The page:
The Starburst Festival is held every June at Doyle Field.<ref name=Tremblay2006Arts /> The festival includes live entertainment, concessions, musical presentations, and a band concert by the Starburst Orchestra and fireworks, drawing over 8,00 visitorss each year.<ref name=Tremblay2006Arts /> The Leominster “citizens of the Year” awards are also presented to one man and one woman resident during the festival.<ref name=Tremblay2006Arts />
In September, Leominster hosts the [[Johnny Appleseed Festival]] in celebration of the fall season and city’s local hero [[Johnny Appleseed]].<ref name=Tremblay2006Arts /> Held at Monument Square since 1994, the festival features crafts, booths, entertainment and a parade. The festival boasts over a hundred local booths, and a food court sponsored by local restaurants and multicultural groups. Leominster was formerly home to the National Plastics Center and Museum, until the museum closed in 2008.<ref>{{cite news|url=|title=National Plastics Center and Museum closing Lancaster Street facility by year's end |last=Radvon|first=Erik|date=November 11, 2008|work=Leominster Champion|accessdate=December 27, 2012}}</ref>
=== Recreation ===
The Leominster Recreation Department maintains 103 acres of property in Leominster, including numerous parks and playgrounds.<ref name=Recreation>{{cite web|title=Leominster Recreation Department |publisher=City of Leominster, Massachusetts |year=2012 |url=|accessdate=December 27, 2012}}</ref> Notable parks include Monument Square, Arthur A. Fournier Sr. Memorial Park, Evelyn Hachey Park, Justin DesSantis Field, Bachand Field and Barret Park, which houses the Recreation Department's main offices. Doyle Field, located downtown on Priest Street, is the city’s main athletic complex, including eight tennis courts, a soccer field and track, baseball field, playground, combination football-soccer stadium, and clubhouse.<ref name=Recreation /> Dedicated in 1931, Doyle field opened with a seating capacity of 6,200 and temporary bleachers for nearly 10,000 spectators.<ref name=Tremblay2006Sports>{{cite book | author = Leominster Historical Commission Book Committee | coauthor = Tremblay, Gilbert P. | year = 2006 | title = Combing through Leominster's History | url = | chapter = Leominster Sports | chapterurl = | publisher = Office of the Mayor | isbn = | pages = 205–222 | accessdate = 2012-12-27}},</ref> In 2005, the field went under a huge renovation project to be completed in 2020.<ref name=Tremblay2006Sports /><ref name=DoyleField>{{cite web|title= Doyle Field Renovation Project |publisher=The Doyle Field Foundation Inc. |year=2005-2009 |url=|accessdate=December 27, 2012}}</ref> The project was broken up into 3 phases and phases 1 and 2 have been mostly completed through 2012.<ref name=DoyleField /> The renovation has costs $5 million through 2012.<ref name=DoyleField /> The renovation includes replacing bleachers, installing new turf, new locker rooms, concessions, press box, entertainment pavilion, ticket booths and expanding seating capacity from 4,572 to 6,912 seats.<ref name=DoyleField />
[[File:Crow Hill Pond, Leominster State Forest, Westminster MA.jpg|thumbnail|Crow Hill Pond at [[Leominster State Forest]]]]
The [[Doyle Reservation|Doyle Community Park & Center]] is a 167-acre open-space reservation managed by the [[Trustees of Reservation]].<ref name=DoyleReservation>{{cite web|title= About Doyle Community Park & Center Renovation Project |publisher=Trustees of Reservations |year=2012 |url=|accessdate=December 27, 2012}}</ref> The reservation includes the Doyle Conservation center which houses the trustees Central Massachusetts headquarters, conference meeting rooms, and serves as an event venue.<ref name= DoyleReservation />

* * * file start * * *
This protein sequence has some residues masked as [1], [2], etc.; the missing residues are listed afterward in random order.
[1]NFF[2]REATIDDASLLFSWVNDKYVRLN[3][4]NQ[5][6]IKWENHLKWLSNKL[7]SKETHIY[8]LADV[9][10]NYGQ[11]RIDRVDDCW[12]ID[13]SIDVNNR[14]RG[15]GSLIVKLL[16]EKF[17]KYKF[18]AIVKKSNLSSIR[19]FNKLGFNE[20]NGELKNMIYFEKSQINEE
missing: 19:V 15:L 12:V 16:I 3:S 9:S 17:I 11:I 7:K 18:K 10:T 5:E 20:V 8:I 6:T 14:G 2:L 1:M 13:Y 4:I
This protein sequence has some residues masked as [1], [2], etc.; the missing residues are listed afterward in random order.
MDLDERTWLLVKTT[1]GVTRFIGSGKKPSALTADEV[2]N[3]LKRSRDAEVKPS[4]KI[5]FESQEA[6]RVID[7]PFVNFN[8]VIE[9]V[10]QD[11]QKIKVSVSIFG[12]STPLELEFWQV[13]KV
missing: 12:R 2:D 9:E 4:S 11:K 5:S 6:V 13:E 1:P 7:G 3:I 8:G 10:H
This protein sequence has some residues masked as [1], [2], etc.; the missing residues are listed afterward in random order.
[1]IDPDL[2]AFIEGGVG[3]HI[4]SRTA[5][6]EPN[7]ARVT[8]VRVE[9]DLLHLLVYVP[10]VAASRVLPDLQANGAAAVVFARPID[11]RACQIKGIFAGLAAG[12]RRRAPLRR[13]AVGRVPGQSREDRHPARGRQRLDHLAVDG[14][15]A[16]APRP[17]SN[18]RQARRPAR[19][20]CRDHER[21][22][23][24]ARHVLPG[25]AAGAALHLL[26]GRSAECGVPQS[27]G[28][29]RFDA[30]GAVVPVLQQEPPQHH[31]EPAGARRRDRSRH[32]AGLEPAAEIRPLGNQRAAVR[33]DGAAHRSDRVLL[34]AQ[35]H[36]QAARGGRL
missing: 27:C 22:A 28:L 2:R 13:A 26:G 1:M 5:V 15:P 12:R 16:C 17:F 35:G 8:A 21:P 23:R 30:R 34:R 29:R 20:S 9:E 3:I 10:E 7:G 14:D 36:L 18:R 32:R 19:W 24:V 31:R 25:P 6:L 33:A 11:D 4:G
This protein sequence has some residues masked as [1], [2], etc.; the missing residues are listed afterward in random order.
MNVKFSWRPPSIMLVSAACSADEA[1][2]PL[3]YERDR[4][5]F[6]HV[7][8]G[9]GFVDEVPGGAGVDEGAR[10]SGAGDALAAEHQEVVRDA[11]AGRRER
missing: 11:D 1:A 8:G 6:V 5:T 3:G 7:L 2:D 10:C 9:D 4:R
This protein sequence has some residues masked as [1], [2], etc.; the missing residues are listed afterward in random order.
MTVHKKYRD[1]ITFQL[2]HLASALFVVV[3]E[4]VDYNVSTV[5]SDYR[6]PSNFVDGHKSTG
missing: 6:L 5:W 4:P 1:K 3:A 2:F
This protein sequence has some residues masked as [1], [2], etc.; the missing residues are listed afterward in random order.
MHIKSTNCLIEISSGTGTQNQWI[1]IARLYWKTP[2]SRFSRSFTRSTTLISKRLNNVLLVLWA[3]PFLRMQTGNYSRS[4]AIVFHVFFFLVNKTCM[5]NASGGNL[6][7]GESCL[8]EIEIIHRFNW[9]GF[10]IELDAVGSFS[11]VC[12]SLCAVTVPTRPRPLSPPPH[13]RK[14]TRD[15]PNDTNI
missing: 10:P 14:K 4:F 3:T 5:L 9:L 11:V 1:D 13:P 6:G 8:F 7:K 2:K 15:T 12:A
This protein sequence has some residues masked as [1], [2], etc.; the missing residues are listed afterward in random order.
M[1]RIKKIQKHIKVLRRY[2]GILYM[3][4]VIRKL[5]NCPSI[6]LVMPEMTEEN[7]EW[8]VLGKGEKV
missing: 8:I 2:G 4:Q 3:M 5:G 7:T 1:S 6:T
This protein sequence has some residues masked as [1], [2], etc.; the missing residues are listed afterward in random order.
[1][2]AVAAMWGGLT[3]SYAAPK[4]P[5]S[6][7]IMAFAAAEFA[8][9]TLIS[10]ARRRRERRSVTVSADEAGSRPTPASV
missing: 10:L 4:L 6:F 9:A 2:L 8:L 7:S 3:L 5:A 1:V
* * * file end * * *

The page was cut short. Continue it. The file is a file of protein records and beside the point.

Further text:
The city is also home to the 4,300-acre [[Leominster State Forest]], a popular hiking destination.<ref name=StateForest>{{cite web|title= Leominster State Forest |publisher=Department of Conservation and Recreation |year=2012 |url=|accessdate=December 31, 2012}}</ref> Within the state forest are Crow Hill Pond and Paradise Pond, both popular summer picnic and swimming getaways. During the winter season the forest is open to cross country skiing, snow shoeing and snowmobiling.<ref name=StateForest />
Local golf courses include Monoosnock Country Club (18 holes) and Grand View Country Club (18 holes). Other courses in the area include Red Tail Golf Course (18 holes) and Oak Hill Country Club (18 holes).
=== Sports ===
[[Leominster High School]] has a long tradition of excellence in sports, and success is a huge focal point for the city. The Leominster High Blue Devils Football is one of the most successful high school football programs in the state including a record 11 State Super Bowl titles.<ref>{{cite news| url= | work=ESPN Boston | first=Matt | last=Stout | title=new, old school look to Leominster | date=December 3, 2011}}</ref> The Leominster Blue Devils main rival is the Red Raiders of Fitchburg High School. The two football programs have played every year since 1984, and have played 103 consecutive [[List of high school football rivalries (100 years+)|Thanksgiving Day Games]], and is second to only [[Needham High School|Needham]] and [[Wellesley High School|Wellesley]] for oldest high school football rivalry in the state.
Legendary Leominster Football players and coaches include [[Lou Little]], [[Ronnie Cahill]], and [[Frank Novak (American football)|Frank Novak]].<ref name=Tremblay2006Sports/>
The city is also home to the [[Wachusett Dirt Dawgs]] of the [[Futures Collegiate Baseball League]]. The team was one of three expansion teams to the league in 2012.<ref name=DirtDawgs>{{cite web|title= FCBL expands to Pittsfield, Old Orchard Beach, Wachusett |work=Ballpark Digest |year=2011 |url=|accessdate=December 31, 2012}}</ref> The Dirt Dawgs play at the newly renovated Doyle Baseball Field.<ref>{{cite news| url= | work=Worcester Telegram & Gazette | first=Jay | last=Gearan | title=Wachusett Dirt Dawgs launch inaugural season | date=July 12, 2012}}</ref>
[[File:Leominster, Massachusetts 100 0494 v2.jpg|right|500px|thumb|View of Downtown Leominster]]